Not much research has been done to determine if the HIV can reassemble itself given sufficient particles within a living host organ. Some viruses can, given the right conditions.
HIV does not reassort. Because it writes itself into the genome, it sometimes undergoes anti-genic shift and drift when read out of the genome via tramscrption factors, but the genetic material cannot recombine freely, as is the case with the flu. A reasonable hypothesis for why antiretrovirals might prove effective at curing HIV in some infants is that young children have much more active DNA repair mechanisms than adults. If the virus cannot store any backup copies of itself (in the DNA of bone marrow cells mostly), then antiretrovirals could effectively eliminate it.

Since: Mar 09

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#9 Mar 4, 2013
Josh in New Orleans wrote:
<quoted text>
HIV does not reassort. Because it writes itself into the genome, it sometimes undergoes anti-genic shift and drift when read out of the genome via tramscrption factors, but the genetic material cannot recombine freely, as is the case with the flu. A reasonable hypothesis for why antiretrovirals might prove effective at curing HIV in some infants is that young children have much more active DNA repair mechanisms than adults. If the virus cannot store any backup copies of itself (in the DNA of bone marrow cells mostly), then antiretrovirals could effectively eliminate it.
Any data on the mechanism of facilitation in marrow cell invasion?

Research biochemist?

“Equality First”

Since: Jan 09

St. Louis, MO

#10 Mar 4, 2013
Wow, this thread went over my head some time ago. I guess from here on out I will just read and learn.

Since: Mar 09

Location hidden

#11 Mar 4, 2013
RalphB wrote:
Wow, this thread went over my head some time ago. I guess from here on out I will just read and learn.
Well, a good place to start is to know that the immunodeficiency viruses (SIV, HIV, EIV, BIV, FIV) are kinds of retroviruses which cannot replicate themselves, but rewrites the DNA of the host to do that job. Nasty little opportunists.
Fred

Alexandria, VA

#12 Mar 4, 2013
Nelson wrote:
Now if they can only find a cure for homosexuality we'd be golden!
Agree with you 150%

“Equality First”

Since: Jan 09

St. Louis, MO

#13 Mar 4, 2013
snyper wrote:
<quoted text>
Well, a good place to start is to know that the immunodeficiency viruses (SIV, HIV, EIV, BIV, FIV) are kinds of retroviruses which cannot replicate themselves, but rewrites the DNA of the host to do that job. Nasty little opportunists.
Believe it or not, that much I knew. Of course, that's like saying I know 1 + 1 equals 2, while the rest of the class is into Physics.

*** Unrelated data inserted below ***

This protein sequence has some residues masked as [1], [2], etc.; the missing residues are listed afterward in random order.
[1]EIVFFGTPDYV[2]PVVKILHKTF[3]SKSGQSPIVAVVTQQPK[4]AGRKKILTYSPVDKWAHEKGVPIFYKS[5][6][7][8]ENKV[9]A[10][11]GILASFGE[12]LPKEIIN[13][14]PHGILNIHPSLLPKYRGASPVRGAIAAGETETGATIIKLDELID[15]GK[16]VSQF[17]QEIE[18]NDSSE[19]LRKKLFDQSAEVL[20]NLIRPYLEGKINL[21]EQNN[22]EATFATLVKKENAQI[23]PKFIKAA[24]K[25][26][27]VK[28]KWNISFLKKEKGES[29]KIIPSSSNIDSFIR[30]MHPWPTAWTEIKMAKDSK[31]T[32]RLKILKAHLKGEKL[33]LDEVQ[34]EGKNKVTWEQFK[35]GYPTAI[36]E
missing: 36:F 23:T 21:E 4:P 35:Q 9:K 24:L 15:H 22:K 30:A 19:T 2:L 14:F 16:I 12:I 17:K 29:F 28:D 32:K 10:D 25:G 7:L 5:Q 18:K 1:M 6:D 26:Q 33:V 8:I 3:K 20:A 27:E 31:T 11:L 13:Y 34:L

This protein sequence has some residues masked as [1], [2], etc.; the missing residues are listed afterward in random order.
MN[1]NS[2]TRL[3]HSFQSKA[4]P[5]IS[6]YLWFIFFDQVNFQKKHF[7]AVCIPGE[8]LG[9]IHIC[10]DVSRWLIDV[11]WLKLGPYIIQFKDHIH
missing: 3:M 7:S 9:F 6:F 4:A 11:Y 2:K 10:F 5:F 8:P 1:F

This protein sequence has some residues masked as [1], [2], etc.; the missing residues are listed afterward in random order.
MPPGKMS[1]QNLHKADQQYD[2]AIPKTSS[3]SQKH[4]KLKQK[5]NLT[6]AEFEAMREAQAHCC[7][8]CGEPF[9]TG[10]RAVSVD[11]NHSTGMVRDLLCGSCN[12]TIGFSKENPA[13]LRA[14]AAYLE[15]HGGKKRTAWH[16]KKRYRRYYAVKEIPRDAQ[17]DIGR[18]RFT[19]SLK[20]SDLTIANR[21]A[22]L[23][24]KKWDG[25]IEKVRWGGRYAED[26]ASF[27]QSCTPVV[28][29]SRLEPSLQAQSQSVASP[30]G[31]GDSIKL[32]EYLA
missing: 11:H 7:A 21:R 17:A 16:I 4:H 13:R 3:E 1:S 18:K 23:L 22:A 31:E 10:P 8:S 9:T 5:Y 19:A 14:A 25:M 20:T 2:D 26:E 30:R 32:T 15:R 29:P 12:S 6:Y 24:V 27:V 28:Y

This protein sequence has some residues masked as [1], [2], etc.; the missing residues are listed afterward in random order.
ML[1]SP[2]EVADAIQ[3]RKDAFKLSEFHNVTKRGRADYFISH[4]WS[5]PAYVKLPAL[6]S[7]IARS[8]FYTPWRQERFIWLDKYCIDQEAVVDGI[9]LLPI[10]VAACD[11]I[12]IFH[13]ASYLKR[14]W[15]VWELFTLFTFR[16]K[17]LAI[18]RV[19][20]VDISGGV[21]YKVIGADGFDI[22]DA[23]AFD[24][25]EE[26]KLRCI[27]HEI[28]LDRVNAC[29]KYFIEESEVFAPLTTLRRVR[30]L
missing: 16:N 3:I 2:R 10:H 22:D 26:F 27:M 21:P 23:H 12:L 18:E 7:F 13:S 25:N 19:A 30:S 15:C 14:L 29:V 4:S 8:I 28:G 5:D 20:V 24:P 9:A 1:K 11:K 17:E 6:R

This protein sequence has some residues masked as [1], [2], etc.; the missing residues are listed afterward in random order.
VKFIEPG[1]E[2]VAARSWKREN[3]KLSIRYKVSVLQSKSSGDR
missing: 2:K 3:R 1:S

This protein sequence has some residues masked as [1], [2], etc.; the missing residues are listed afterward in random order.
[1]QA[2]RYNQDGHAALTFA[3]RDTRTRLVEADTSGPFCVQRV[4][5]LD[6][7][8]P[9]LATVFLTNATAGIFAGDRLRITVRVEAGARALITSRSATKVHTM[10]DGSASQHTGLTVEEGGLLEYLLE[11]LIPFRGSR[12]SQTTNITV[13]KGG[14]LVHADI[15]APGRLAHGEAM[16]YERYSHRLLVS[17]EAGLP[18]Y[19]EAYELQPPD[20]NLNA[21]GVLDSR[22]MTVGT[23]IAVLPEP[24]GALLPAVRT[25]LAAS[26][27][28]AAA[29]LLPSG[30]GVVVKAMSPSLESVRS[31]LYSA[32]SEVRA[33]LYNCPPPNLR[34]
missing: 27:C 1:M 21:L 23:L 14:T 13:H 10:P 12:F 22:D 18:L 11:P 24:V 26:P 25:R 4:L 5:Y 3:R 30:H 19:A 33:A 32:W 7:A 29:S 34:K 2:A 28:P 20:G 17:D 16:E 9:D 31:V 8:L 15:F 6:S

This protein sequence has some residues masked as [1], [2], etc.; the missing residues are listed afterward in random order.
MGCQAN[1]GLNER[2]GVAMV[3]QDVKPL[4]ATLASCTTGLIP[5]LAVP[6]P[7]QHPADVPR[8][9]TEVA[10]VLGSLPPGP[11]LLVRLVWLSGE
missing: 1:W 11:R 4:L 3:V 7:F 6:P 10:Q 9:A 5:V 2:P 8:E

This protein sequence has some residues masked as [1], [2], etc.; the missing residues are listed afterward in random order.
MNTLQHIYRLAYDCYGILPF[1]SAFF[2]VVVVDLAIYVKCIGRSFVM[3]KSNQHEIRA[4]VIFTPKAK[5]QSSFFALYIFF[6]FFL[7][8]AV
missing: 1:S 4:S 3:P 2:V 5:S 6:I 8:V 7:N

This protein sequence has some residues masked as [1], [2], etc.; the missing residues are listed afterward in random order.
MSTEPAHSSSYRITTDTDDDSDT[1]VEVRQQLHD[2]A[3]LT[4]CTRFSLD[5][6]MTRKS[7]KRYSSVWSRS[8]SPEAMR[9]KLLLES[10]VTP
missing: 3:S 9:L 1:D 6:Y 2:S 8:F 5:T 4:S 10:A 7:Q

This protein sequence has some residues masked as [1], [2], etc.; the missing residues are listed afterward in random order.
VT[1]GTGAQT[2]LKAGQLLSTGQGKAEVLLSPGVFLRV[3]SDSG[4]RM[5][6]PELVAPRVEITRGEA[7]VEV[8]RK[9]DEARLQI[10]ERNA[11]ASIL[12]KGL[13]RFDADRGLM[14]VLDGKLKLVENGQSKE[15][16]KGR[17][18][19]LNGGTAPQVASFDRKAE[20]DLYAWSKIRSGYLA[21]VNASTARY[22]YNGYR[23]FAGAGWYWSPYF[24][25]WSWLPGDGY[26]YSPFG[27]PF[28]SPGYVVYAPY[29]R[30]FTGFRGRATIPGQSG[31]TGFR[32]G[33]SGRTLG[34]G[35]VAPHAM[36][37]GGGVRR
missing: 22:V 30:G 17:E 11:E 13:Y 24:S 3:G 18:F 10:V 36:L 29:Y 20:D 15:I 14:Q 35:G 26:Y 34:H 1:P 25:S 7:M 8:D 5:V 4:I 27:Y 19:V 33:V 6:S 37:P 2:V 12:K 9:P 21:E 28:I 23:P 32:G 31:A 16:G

“Live and let live”

Since: Apr 08

New Orleans

#14 Mar 4, 2013
snyper wrote:
<quoted text>
Any data on the mechanism of facilitation in marrow cell invasion?
Research biochemist?
http://europepmc.org/abstract/MED/2460922/rel...

Since HIV infects Tcells, and the production line begins in the marrow, the virus also infects progenitors. It can infect neurons too, so a diminished Tcell count is not likely to prevent seroconversion. Besides, the infection in this child was already full blown.

I'm not a biochemist, but I am a data scientist. DNA is data, so I have an idle academic interest in the subject.

“Live and let live”

Since: Apr 08

New Orleans

#16 Mar 5, 2013
RalphB wrote:
<quoted text>
Believe it or not, that much I knew. Of course, that's like saying I know 1 + 1 equals 2, while the rest of the class is into Physics.
As far as learning something new goes, everyone has to start somewhere. Not more than a decade ago I would have fainted at the proposition of building and working on some of the data systems I do now. Looking back on it, I simply started by learning a little bit here and a little bit there. Eventually, and with the help of college, I gained a robust knowledge about computer science. The same applies to any academic field- it takes time to learn it.
Vaccine Started

Winnipeg, Canada

#17 Mar 5, 2013
It started either accidently or purposely through vaccine contamination.

“Equality First”

Since: Jan 09

St. Louis, MO

#18 Mar 6, 2013
Josh in New Orleans wrote:
<quoted text>
As far as learning something new goes, everyone has to start somewhere. Not more than a decade ago I would have fainted at the proposition of building and working on some of the data systems I do now. Looking back on it, I simply started by learning a little bit here and a little bit there. Eventually, and with the help of college, I gained a robust knowledge about computer science. The same applies to any academic field- it takes time to learn it.
True enough. I sometimes amaze myself at the things I have learned since I was 50. That's about the age that I reached the pinnacle of my career, and then had the time to spend learning new things.